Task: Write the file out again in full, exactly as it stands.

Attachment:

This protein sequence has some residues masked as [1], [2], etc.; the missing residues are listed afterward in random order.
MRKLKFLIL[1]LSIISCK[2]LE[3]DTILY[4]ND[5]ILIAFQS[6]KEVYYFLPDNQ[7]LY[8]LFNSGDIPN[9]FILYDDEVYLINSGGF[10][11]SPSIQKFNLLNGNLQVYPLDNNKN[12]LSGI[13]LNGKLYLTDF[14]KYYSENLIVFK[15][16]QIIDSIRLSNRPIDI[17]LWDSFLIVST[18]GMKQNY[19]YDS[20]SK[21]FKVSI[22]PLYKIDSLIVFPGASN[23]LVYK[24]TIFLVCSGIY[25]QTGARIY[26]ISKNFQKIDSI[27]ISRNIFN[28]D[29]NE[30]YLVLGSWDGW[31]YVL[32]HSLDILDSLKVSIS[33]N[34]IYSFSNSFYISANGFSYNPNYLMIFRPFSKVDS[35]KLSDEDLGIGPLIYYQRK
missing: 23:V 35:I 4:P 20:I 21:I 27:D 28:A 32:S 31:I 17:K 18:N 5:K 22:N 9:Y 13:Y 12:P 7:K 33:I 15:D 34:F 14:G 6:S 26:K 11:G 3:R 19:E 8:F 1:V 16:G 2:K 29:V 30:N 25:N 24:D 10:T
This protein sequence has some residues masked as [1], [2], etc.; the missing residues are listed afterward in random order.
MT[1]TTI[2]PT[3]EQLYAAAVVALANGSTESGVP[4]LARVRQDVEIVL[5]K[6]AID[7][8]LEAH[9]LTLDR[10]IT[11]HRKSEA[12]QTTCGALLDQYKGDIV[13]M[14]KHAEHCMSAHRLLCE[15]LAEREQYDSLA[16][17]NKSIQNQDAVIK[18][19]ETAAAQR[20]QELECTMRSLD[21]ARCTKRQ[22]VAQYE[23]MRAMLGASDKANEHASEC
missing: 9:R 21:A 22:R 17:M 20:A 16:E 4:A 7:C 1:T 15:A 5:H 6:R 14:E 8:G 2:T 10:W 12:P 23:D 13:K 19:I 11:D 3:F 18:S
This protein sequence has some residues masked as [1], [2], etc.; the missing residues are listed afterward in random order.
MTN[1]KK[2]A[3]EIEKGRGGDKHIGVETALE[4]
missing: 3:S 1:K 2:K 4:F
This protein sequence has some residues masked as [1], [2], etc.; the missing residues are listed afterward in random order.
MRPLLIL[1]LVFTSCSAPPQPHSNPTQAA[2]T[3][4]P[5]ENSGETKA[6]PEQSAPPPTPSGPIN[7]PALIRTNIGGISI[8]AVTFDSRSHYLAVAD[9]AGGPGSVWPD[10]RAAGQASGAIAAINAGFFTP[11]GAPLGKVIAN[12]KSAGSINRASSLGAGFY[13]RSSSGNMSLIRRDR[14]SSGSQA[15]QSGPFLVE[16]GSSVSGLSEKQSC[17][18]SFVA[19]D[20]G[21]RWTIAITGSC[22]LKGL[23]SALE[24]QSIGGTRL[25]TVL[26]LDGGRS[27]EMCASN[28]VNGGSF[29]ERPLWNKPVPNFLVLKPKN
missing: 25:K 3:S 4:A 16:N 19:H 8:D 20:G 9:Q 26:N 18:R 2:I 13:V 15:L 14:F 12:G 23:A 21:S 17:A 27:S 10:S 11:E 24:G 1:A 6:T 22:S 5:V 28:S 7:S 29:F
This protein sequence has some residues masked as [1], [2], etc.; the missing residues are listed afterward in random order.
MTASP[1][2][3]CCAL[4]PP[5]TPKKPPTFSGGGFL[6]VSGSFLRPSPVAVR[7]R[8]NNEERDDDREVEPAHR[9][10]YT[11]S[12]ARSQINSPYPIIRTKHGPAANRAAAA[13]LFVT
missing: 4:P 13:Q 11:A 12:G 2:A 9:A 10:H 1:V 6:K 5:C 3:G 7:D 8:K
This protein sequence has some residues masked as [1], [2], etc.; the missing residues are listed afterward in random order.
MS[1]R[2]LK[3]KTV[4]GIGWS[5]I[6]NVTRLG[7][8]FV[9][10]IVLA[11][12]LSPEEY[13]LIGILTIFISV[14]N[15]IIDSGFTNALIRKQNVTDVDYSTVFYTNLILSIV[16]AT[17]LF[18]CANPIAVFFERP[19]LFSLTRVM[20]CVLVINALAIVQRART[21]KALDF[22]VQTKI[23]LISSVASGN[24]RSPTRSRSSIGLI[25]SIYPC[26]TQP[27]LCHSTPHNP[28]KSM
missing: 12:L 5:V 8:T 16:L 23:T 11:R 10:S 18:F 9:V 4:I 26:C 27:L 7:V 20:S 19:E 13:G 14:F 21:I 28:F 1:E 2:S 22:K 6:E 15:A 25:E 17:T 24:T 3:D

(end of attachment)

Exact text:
This protein sequence has some residues masked as [1], [2], etc.; the missing residues are listed afterward in random order.
MRKLKFLIL[1]LSIISCK[2]LE[3]DTILY[4]ND[5]ILIAFQS[6]KEVYYFLPDNQ[7]LY[8]LFNSGDIPN[9]FILYDDEVYLINSGGF[10][11]SPSIQKFNLLNGNLQVYPLDNNKN[12]LSGI[13]LNGKLYLTDF[14]KYYSENLIVFK[15][16]QIIDSIRLSNRPIDI[17]LWDSFLIVST[18]GMKQNY[19]YDS[20]SK[21]FKVSI[22]PLYKIDSLIVFPGASN[23]LVYK[24]TIFLVCSGIY[25]QTGARIY[26]ISKNFQKIDSI[27]ISRNIFN[28]D[29]NE[30]YLVLGSWDGW[31]YVL[32]HSLDILDSLKVSIS[33]N[34]IYSFSNSFYISANGFSYNPNYLMIFRPFSKVDS[35]KLSDEDLGIGPLIYYQRK
missing: 23:V 35:I 4:P 20:I 21:I 27:D 28:A 32:S 31:I 17:K 18:N 5:K 22:N 9:Y 13:Y 12:P 7:K 33:I 15:D 34:F 14:G 6:S 26:K 11:G 3:R 19:E 8:F 1:V 16:G 2:K 29:V 30:N 25:N 24:D 10:T
This protein sequence has some residues masked as [1], [2], etc.; the missing residues are listed afterward in random order.
MT[1]TTI[2]PT[3]EQLYAAAVVALANGSTESGVP[4]LARVRQDVEIVL[5]K[6]AID[7][8]LEAH[9]LTLDR[10]IT[11]HRKSEA[12]QTTCGALLDQYKGDIV[13]M[14]KHAEHCMSAHRLLCE[15]LAEREQYDSLA[16][17]NKSIQNQDAVIK[18][19]ETAAAQR[20]QELECTMRSLD[21]ARCTKRQ[22]VAQYE[23]MRAMLGASDKANEHASEC
missing: 9:R 21:A 22:R 17:M 20:A 16:E 4:A 7:C 1:T 15:A 5:H 6:R 14:E 8:G 2:T 10:W 12:P 23:D 13:K 19:I 11:D 3:F 18:S
This protein sequence has some residues masked as [1], [2], etc.; the missing residues are listed afterward in random order.
MTN[1]KK[2]A[3]EIEKGRGGDKHIGVETALE[4]
missing: 3:S 1:K 2:K 4:F
This protein sequence has some residues masked as [1], [2], etc.; the missing residues are listed afterward in random order.
MRPLLIL[1]LVFTSCSAPPQPHSNPTQAA[2]T[3][4]P[5]ENSGETKA[6]PEQSAPPPTPSGPIN[7]PALIRTNIGGISI[8]AVTFDSRSHYLAVAD[9]AGGPGSVWPD[10]RAAGQASGAIAAINAGFFTP[11]GAPLGKVIAN[12]KSAGSINRASSLGAGFY[13]RSSSGNMSLIRRDR[14]SSGSQA[15]QSGPFLVE[16]GSSVSGLSEKQSC[17][18]SFVA[19]D[20]G[21]RWTIAITGSC[22]LKGL[23]SALE[24]QSIGGTRL[25]TVL[26]LDGGRS[27]EMCASN[28]VNGGSF[29]ERPLWNKPVPNFLVLKPKN
missing: 25:K 3:S 4:A 16:N 19:H 8:D 20:G 9:Q 26:N 18:R 2:I 13:V 15:L 14:F 12:G 23:A 21:S 17:A 27:S 10:S 11:E 24:G 1:A 6:T 22:S 5:V 28:S 7:S 29:F
This protein sequence has some residues masked as [1], [2], etc.; the missing residues are listed afterward in random order.
MTASP[1][2][3]CCAL[4]PP[5]TPKKPPTFSGGGFL[6]VSGSFLRPSPVAVR[7]R[8]NNEERDDDREVEPAHR[9][10]YT[11]S[12]ARSQINSPYPIIRTKHGPAANRAAAA[13]LFVT
missing: 4:P 13:Q 11:A 12:G 2:A 9:A 10:H 1:V 6:K 5:C 3:G 7:D 8:K
This protein sequence has some residues masked as [1], [2], etc.; the missing residues are listed afterward in random order.
MS[1]R[2]LK[3]KTV[4]GIGWS[5]I[6]NVTRLG[7][8]FV[9][10]IVLA[11][12]LSPEEY[13]LIGILTIFISV[14]N[15]IIDSGFTNALIRKQNVTDVDYSTVFYTNLILSIV[16]AT[17]LF[18]CANPIAVFFERP[19]LFSLTRVM[20]CVLVINALAIVQRART[21]KALDF[22]VQTKI[23]LISSVASGN[24]RSPTRSRSSIGLI[25]SIYPC[26]TQP[27]LCHSTPHNP[28]KSM
missing: 12:L 5:V 8:T 16:L 23:T 11:R 10:S 18:F 9:V 4:I 26:C 27:L 7:V 20:S 19:E 13:G 14:F 21:I 28:F 1:E 2:S 22:K 6:E 15:A 25:E 17:T 24:T 3:D